Fostering issues

Picture 033I found the prep’ course that adopters go through to be quite comprehensive and of great value, it’s hard to imagine that in the past adopters were offered none of this information to prepare them for what in some cases are huge challenges, but for everybody is something new and unknown.

However, in our case something I think that it lacked was more information about the importance and affect of Foster Parents on our children.

Our boys spent almost three years in one foster placement meaning that our youngest actually spent longer with the foster parents than with his birth parents and at a very crucial age – from 2 to almost 5.

They are an older couple with grown up children and grandchildren of their own, as a result they have all the children in their care call them Nanny and Grandad. Actually I think this can be very helpful as I know that many children in foster placement refer to the carers as Mummy and Daddy and can grow to see them as exactly that, making the eventual split from them all the more confusing and difficult for them to deal with.

It is especially good in our case as my mother and my partners father are both dead and ‘Nanny and Grandad’ slot quite nicely into those empty positions in our family.

Because of the time spent with them and the long term relationship they had, It was recognised by all that an ongoing relationship with the foster parents would be healthy for our sons, especially as their older sister was staying with them in long term fostering. Twice yearly contact has been agreed, along with a younger sister and her adoptive family.

It was clear that along with the foster parents maturity – she is 60, he a very sprightly 70 – came a certain type of parenting that is best described as ‘old school’. They are strict – very strict – and run a very tight household, which I can see is essential as they not only had our boys and their sister, but also a fourth child in care as well as their 14 year old granddaughter. In addition two older children who at 17 and 18 had left their care, came almost nightly for dinner.

Our boys – at not yet 5 and 6 – tidied behind themselves, made their beds (to a fashion), bathed themselves, dressed themselves and even took their dirty laundry to the utility room… and separated whites from coloureds.

In addition the children were separated from the adults at meal times and sat at a ‘child’s’ table and not allowed to utter a word.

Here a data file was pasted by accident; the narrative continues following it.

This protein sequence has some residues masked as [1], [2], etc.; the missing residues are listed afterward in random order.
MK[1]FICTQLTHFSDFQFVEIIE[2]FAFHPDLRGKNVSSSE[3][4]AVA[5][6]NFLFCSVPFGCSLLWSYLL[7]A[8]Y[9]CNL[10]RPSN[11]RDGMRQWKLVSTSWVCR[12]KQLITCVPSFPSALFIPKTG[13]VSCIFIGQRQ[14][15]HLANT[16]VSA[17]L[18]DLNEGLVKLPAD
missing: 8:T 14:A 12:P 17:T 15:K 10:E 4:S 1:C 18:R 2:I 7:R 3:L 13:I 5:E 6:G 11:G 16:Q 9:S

Although we can see the huge benefits for the household, we can also see that it somewhat defies social services guidelines or expectations on parenting looked-after children and is somewhat out of skew with what would be consider more up to date parenting or pastoral care.

Their parenting style has gone on to create issues for us, the adoptive parent. We are taught to maintain as much familiarity to the life that the child would be leaving to help with transitioning into their new life and indeed time is spent with the foster carers in their home watching and learning the parenting we are suppose to emulate.

In prep’ group we were told to expect to have to deal with the issues of bad parenting, neglectful parenting, lazy parenting – the parenting that resulted in the children being removed from their parents and not the parenting of their foster parents. However in our case all of this had been dealt with by the foster parents, we had to handle quite different challenges.

Introducing discipline and order into a chaotic life must be tough, however it’s starting at a point and heading in one direction – towards instilling good behaviour and values where there has been none.

We actually had to head ‘backwards’ as we were/are so against much of what the foster parents instilled into the boys, which has caused them – and by default us – quite a few issues.

The best example are mealtimes, they are important family times for us and of course the boys sit up at the table and of course we converse. It’s a time to talk about their day, their thoughts and about issues they may have. A time to share and a time to really be a family. Introducing this to our boys was very unsettling for them, without the strict regime they were used to they just didn’t know how to behave.

They found our relaxing of rules to be an invitation for a ‘free for all’ and suddenly we found ourselves with children who need constantly reprimanding at the table, constantly reminded of the manners that they came to us so adept in.

There are other lesser examples, but this has been the one area that has really impacted on us adversely and 2 1/2 years on we are still battling with the fall out.

Something else that we are not taught and is worth mentioning is the difficulty that foster parents sometimes have at letting go. It was not an issue for us, but I have head of many examples where they have bonded very strongly with the child and consequently have a degree of resentment towards the adoptive parents. Considering we spend a chunk of transition in their house it can make for a great deal of discomfort. I have even heard of situations where the foster parents have even negative about the adoptive parents in front of the children.